• Convergent validity is the extent to which the survey correlates positively with other measures of the same construct [40]. It assesses the extent to which different data collection methods produce similar results [46]. Convergent validity is also another way of expressing internal consistency as highly reliable scales contain convergent validity [43].

  • Discriminant validity is the extent to which a survey result does not correlate with other constructs from which it is supposed to differ and represents a measure of its distinctiveness [40, 43]. When two item values are correlated above 0.75, discriminant validity between items may be questioned and the items rejected [43].

  • Nomological validity is the extent to which the summated scale makes accurate predictions of other concepts in a theoretically based model [40, 41].

In this research, convergent validity was being assessed actually through reliability analysis. Technically, discriminant validity was being indirectly established through the following factor analysis. Nomological validity was not analysed as no similar established relationships appeared to exist in the literature.

4.3. Factor analysis

The basic rationale of factor analysis is that the variables are correlated because they share one or more common components, and if they did not correlate, there would be no need to perform factor analysis, which operates on the correlation matrix of the variables to be factored [36]. For the ease of interpretation, principal component analysis with varimax rotation method was conducted within the factor analysis. In practice, principal component analysis can be conducted using SPSS software through factor analysis.

Table 2 shows that the criteria for evaluating a matrix of the factor loading for each variable onto each component are quite good that the 15 items are grouped into five components with the suppression of loadings not less than 0.4. Items with factor loadings less than 0.4 have not been displayed for clarity [48].

FactorsComponentsCronbach's AlphaItems
F150.7920.743Item 13
F140.788Item 14
F130.670.492Item 12
F120.8180.661Item 9
F110.705Item 8
F100.461Item 10
F90.7710.696Item 15
F80.738Item 11
F70.5220.43Item 6
F60.439Item 7
F50.8050.578Item 5
F40.753Item 4
F30.7850.662Item 1
F20.782Item 2
F10.606Item 3
Extraction Method: Principal Component Analysis.
Rotation Method: Varimax with Kaiser Normalization.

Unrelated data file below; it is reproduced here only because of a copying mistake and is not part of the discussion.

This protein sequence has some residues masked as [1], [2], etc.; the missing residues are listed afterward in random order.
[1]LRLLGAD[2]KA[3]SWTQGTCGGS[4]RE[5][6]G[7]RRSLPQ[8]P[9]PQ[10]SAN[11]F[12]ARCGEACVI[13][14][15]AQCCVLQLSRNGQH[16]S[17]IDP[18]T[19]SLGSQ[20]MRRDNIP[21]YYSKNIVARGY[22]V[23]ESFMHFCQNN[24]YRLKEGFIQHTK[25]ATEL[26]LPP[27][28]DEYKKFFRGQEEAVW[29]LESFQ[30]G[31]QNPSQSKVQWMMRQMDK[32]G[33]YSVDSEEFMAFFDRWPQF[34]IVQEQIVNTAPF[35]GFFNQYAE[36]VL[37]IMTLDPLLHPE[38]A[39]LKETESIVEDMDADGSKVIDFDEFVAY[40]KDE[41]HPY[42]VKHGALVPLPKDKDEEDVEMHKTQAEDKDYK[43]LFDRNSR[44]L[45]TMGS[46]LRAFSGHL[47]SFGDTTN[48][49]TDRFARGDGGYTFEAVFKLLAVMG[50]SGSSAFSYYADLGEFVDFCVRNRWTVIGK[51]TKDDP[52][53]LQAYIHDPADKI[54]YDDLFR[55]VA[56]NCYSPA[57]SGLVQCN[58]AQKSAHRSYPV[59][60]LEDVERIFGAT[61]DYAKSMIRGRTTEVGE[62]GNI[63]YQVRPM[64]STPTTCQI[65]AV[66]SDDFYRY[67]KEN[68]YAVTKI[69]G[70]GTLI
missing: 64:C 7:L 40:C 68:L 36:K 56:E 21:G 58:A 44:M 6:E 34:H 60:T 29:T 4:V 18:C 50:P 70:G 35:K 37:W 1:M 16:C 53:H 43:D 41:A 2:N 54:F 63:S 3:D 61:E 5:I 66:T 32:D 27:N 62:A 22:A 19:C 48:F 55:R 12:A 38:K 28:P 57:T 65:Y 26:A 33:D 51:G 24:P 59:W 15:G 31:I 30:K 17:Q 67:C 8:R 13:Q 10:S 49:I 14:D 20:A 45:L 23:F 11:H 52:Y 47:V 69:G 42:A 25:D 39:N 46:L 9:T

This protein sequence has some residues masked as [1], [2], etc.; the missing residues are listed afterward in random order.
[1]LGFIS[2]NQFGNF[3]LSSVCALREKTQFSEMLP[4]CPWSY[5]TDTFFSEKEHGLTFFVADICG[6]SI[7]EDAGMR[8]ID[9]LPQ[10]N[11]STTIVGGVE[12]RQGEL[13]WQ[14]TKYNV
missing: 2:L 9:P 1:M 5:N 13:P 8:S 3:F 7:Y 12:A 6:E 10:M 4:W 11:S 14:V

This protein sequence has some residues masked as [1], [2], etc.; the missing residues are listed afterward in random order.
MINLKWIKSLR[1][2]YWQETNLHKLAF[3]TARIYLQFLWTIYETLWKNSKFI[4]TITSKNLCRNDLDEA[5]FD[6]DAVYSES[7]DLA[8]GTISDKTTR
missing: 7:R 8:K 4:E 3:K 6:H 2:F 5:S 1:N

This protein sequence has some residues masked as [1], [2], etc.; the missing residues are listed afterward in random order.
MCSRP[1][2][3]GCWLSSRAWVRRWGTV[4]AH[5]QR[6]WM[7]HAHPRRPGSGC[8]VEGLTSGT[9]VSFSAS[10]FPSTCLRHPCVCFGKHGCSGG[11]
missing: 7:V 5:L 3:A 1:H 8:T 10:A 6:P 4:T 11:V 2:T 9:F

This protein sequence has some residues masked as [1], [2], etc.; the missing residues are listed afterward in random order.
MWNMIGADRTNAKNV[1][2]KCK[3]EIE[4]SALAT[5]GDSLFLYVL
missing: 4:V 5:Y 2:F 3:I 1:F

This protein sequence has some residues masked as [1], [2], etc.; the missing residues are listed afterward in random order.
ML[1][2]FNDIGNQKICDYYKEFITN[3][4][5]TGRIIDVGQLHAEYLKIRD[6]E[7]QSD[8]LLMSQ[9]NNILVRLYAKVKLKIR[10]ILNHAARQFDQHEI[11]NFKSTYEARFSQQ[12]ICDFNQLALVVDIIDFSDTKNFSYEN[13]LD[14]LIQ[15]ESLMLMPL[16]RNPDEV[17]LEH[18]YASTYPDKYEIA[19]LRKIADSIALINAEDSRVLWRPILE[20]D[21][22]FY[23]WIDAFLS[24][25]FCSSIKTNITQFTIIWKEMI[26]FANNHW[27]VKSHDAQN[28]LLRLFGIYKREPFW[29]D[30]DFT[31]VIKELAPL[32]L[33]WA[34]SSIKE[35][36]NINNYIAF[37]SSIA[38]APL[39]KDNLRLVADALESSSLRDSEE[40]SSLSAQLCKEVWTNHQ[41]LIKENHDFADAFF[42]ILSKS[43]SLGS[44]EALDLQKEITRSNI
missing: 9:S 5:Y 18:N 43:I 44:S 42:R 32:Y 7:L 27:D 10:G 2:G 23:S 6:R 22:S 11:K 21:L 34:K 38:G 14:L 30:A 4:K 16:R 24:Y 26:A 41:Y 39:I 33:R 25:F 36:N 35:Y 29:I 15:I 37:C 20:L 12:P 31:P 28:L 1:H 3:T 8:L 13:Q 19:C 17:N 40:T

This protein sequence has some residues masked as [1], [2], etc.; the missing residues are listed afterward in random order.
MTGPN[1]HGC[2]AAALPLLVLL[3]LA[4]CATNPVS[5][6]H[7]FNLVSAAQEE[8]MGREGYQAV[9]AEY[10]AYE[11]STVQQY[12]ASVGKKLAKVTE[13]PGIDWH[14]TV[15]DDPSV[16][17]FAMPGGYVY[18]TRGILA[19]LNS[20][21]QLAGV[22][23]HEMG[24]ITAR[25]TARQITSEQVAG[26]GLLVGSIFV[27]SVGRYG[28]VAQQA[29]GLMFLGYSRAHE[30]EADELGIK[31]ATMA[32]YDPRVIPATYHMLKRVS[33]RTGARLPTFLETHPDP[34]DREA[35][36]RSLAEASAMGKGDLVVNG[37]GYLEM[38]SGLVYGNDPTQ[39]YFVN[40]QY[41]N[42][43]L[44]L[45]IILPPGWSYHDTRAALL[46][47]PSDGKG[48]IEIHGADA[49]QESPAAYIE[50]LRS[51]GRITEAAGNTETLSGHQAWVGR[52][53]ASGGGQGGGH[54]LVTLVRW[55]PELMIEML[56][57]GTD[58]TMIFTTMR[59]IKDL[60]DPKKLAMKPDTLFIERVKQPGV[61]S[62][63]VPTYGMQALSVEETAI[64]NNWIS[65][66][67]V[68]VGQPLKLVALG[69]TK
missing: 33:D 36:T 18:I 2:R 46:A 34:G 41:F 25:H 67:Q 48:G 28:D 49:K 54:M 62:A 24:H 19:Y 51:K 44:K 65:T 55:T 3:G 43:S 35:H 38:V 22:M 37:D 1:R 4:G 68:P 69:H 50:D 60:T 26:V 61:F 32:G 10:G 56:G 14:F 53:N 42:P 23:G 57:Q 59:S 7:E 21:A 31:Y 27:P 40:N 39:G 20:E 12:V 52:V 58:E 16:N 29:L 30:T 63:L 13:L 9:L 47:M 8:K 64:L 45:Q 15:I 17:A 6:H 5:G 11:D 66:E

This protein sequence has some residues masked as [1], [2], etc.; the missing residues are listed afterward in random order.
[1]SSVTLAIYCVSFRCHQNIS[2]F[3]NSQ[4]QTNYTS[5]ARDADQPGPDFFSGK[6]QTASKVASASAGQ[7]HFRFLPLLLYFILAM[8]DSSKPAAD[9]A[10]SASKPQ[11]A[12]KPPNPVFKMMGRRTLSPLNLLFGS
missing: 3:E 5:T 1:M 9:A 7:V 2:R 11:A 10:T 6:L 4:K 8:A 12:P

a. Rotation converged in 7 iterations.

Table 2.

Rotated component matrix.

Any components with a variance (represented by the eigenvalue) less than 1.0 were rejected as they contribute less than other factors to the model [36]. Table 3 shows that all eigenvalues are over 1.0 of component 1, component 2, component 3, component 4, and component 5. According to research, the components accepted should account for at least 60% of the cumulative variance [36, 40]. In this research, cumulative percentage of the variance for the four components accounts for 64.843% which satisfies the normally accepted measure (see Table 3).

ComponentInitial eigenvaluesExtraction sums of squared loadingsRotation Sums of Squared Loadings
Total% of VarianceCumulative %Total% of VarianceCumulative %Total% of VarianceCumulative %

Table 3.

Total variance explained.

Extraction method: Principal component analysis.

5. Results and discussion

Based on the above analysis, the 15 CSFs were categorised into five components by the strength of relationship:

  • Component 1: for the three items grouped including F15, F14 and F13, there is a single focus on Marketing.

  • Component 2: for the three items grouped including F12, F11 and F10, the centre points are Management Support and Customer Acceptance.

  • Component 3: for the four items grouped including F9, F8, F7 and F6, the focuses are Website Effectiveness and Cost.

  • Component 4: for the two items grouped including F5 and F4, the common factor is Managing Change.

  • Component 5: for the three items grouped including F3, F2 and F1, the common focus is on Knowledge and Skills.

Thus, an EBS model for business managers—EBS management model—can be simply developed encompassing the above five components (see Figure 1) [13].

Figure 1.

The EBS management model.

By superimposing the 15 CSFs onto the above EBS management model, SMEs Business Managers might effectively adopt or evaluate e-commerce satisfaction and success from a business perspective (see Figure 2).

Figure 2.

Fifteen CSFs categorised into the EBS management model.


6. Conclusions, limitation and further research

This research seeks to explore a new method to describe and evaluate e-commerce success from a business perspective. An EBS management model with 15 CSFs as a foundation was finally simply developed to assist SMEs business managers in effectively adopting e-commerce systems or evaluating e-commerce success, which was categorised into five components including Marketing, Management Support and Customer Acceptance, Website Effectiveness and Cost, Managing Changeand Knowledge and Skills.

The major limitation is that the investigation just focuses on SMEs in Australia and China. This implies to conduct further research in other counties. Further research is also needed to determine the weighting of each CSF so that this EBS management model might be further updated and extended as a yardstick measurement method to assist SMEs in adopting e-commerce successfully.


This research is sponsored by the Fund for Shanxi ‘1331 Project’ Collaborative Innovation Center, China.

© 2018 The Author(s). Licensee IntechOpen. This chapter is distributed under the terms of the Creative Commons Attribution 3.0 License, which permits unrestricted use, distribution, and reproduction in any medium, provided the original work is properly cited.

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Mingxuan Wu, Ergun Gide and Rod Jewell (November 5th 2018). Developing the EBS Management Model to Assist SMEs to Evaluate E-Commerce Success, Management of Information Systems, Maria Pomffyova, IntechOpen, DOI: 10.5772/intechopen.77149. Available from: